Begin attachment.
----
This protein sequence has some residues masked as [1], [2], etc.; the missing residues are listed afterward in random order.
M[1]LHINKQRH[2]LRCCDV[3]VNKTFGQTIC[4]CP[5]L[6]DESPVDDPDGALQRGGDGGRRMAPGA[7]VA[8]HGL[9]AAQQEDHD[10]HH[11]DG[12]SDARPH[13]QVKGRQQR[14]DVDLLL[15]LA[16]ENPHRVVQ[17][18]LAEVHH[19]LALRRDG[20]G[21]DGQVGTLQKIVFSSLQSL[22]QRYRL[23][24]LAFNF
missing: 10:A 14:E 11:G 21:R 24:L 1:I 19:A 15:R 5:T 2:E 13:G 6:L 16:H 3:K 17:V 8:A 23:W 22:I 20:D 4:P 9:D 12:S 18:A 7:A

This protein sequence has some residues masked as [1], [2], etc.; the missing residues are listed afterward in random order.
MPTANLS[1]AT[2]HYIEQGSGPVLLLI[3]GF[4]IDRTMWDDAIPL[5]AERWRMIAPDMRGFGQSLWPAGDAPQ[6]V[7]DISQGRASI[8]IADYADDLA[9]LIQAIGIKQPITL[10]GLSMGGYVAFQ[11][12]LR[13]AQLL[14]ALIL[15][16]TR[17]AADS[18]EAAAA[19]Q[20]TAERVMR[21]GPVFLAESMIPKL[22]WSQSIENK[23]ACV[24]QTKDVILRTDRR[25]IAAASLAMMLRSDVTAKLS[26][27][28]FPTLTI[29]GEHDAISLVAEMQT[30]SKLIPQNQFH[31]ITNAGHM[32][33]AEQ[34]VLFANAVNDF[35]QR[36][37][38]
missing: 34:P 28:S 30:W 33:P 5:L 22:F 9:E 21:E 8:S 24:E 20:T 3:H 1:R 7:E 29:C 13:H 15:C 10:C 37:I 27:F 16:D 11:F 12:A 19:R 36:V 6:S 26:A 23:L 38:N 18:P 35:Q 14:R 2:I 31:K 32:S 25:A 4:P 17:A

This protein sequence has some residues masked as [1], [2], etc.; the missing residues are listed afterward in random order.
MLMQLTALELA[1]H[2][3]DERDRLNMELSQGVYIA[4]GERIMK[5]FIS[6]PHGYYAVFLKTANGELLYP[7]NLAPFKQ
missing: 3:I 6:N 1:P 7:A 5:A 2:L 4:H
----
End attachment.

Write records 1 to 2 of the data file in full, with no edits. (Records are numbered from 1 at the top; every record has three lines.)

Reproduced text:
This protein sequence has some residues masked as [1], [2], etc.; the missing residues are listed afterward in random order.
M[1]LHINKQRH[2]LRCCDV[3]VNKTFGQTIC[4]CP[5]L[6]DESPVDDPDGALQRGGDGGRRMAPGA[7]VA[8]HGL[9]AAQQEDHD[10]HH[11]DG[12]SDARPH[13]QVKGRQQR[14]DVDLLL[15]LA[16]ENPHRVVQ[17][18]LAEVHH[19]LALRRDG[20]G[21]DGQVGTLQKIVFSSLQSL[22]QRYRL[23][24]LAFNF
missing: 10:A 14:E 11:G 21:R 24:L 1:I 19:A 15:R 5:T 2:E 13:G 6:L 16:H 3:K 17:V 8:A 23:W 22:I 20:D 4:P 9:D 12:S 18:A 7:A

This protein sequence has some residues masked as [1], [2], etc.; the missing residues are listed afterward in random order.
MPTANLS[1]AT[2]HYIEQGSGPVLLLI[3]GF[4]IDRTMWDDAIPL[5]AERWRMIAPDMRGFGQSLWPAGDAPQ[6]V[7]DISQGRASI[8]IADYADDLA[9]LIQAIGIKQPITL[10]GLSMGGYVAFQ[11][12]LR[13]AQLL[14]ALIL[15][16]TR[17]AADS[18]EAAAA[19]Q[20]TAERVMR[21]GPVFLAESMIPKL[22]WSQSIENK[23]ACV[24]QTKDVILRTDRR[25]IAAASLAMMLRSDVTAKLS[26][27][28]FPTLTI[29]GEHDAISLVAEMQT[30]SKLIPQNQFH[31]ITNAGHM[32][33]AEQ[34]VLFANAVNDF[35]QR[36][37][38]
missing: 34:P 28:S 30:W 33:P 5:L 22:F 9:E 21:E 8:S 24:E 20:T 3:H 1:R 7:E 29:C 13:H 15:C 10:C 37:I 27:F 16:D 11:F 12:A 19:R 36:V 6:S 26:A 23:L 38:N 18:P 35:Q 14:R 2:I 31:K 32:S 25:A 4:P 17:A